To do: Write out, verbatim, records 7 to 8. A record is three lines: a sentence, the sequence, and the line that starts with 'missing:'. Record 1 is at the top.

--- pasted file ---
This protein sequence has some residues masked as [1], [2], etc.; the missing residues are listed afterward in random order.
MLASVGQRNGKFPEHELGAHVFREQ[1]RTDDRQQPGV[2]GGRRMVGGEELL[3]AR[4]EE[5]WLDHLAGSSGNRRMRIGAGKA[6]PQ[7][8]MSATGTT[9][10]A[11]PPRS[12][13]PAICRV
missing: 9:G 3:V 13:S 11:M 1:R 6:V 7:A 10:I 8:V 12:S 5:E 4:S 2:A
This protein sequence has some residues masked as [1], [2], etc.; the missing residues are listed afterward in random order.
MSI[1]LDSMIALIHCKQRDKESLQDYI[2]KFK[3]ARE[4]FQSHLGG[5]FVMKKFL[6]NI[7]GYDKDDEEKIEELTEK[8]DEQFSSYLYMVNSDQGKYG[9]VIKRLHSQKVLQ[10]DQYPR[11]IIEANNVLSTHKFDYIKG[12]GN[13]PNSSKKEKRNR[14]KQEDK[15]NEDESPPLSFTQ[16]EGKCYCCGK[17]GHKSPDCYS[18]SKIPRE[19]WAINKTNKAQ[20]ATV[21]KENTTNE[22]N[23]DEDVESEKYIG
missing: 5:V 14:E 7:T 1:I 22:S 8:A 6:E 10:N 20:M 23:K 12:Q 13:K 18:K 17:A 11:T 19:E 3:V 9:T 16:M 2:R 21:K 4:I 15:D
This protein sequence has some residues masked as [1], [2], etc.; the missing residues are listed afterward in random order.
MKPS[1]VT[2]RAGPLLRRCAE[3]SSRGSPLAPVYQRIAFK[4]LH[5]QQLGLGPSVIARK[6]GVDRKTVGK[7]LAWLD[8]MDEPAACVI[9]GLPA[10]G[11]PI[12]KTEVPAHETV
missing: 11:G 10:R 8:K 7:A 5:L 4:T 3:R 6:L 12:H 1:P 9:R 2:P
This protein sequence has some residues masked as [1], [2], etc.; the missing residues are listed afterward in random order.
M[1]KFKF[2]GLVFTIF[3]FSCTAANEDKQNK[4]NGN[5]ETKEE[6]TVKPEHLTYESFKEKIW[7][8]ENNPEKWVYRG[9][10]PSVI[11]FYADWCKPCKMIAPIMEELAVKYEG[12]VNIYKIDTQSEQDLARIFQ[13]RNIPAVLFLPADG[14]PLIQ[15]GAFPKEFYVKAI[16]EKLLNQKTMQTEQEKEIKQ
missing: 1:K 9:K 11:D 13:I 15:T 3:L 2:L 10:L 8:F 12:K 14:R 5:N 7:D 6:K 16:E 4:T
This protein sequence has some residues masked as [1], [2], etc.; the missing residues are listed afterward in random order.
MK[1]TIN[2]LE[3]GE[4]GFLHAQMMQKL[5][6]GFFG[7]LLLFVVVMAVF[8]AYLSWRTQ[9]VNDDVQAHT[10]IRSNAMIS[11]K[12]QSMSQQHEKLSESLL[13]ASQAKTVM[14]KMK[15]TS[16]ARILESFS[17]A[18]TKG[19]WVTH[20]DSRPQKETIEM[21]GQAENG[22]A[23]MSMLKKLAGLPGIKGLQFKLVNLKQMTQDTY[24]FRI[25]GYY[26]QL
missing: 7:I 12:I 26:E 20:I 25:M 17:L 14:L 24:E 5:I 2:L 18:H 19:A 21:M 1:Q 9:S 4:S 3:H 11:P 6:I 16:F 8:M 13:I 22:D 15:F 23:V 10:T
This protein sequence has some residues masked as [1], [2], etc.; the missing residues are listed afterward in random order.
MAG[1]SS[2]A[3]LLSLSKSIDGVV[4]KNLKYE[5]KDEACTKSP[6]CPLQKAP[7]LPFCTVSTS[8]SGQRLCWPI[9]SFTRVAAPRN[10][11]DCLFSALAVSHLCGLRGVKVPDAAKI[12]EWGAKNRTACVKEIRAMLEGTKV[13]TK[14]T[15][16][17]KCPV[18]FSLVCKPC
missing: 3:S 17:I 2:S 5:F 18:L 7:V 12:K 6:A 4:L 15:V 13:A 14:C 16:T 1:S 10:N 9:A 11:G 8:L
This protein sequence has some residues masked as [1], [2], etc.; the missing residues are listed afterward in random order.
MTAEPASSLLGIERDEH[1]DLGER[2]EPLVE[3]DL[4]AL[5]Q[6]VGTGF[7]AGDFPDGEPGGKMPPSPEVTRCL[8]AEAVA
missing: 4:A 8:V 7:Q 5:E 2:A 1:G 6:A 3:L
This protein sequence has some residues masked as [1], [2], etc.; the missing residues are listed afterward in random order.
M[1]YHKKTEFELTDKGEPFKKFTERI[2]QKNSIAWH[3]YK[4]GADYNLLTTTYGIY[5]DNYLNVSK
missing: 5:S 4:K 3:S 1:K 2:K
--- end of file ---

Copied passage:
This protein sequence has some residues masked as [1], [2], etc.; the missing residues are listed afterward in random order.
MTAEPASSLLGIERDEH[1]DLGER[2]EPLVE[3]DL[4]AL[5]Q[6]VGTGF[7]AGDFPDGEPGGKMPPSPEVTRCL[8]AEAVA
missing: 4:A 8:V 7:Q 5:E 2:A 1:G 6:A 3:L
This protein sequence has some residues masked as [1], [2], etc.; the missing residues are listed afterward in random order.
M[1]YHKKTEFELTDKGEPFKKFTERI[2]QKNSIAWH[3]YK[4]GADYNLLTTTYGIY[5]DNYLNVSK
missing: 5:S 4:K 3:S 1:K 2:K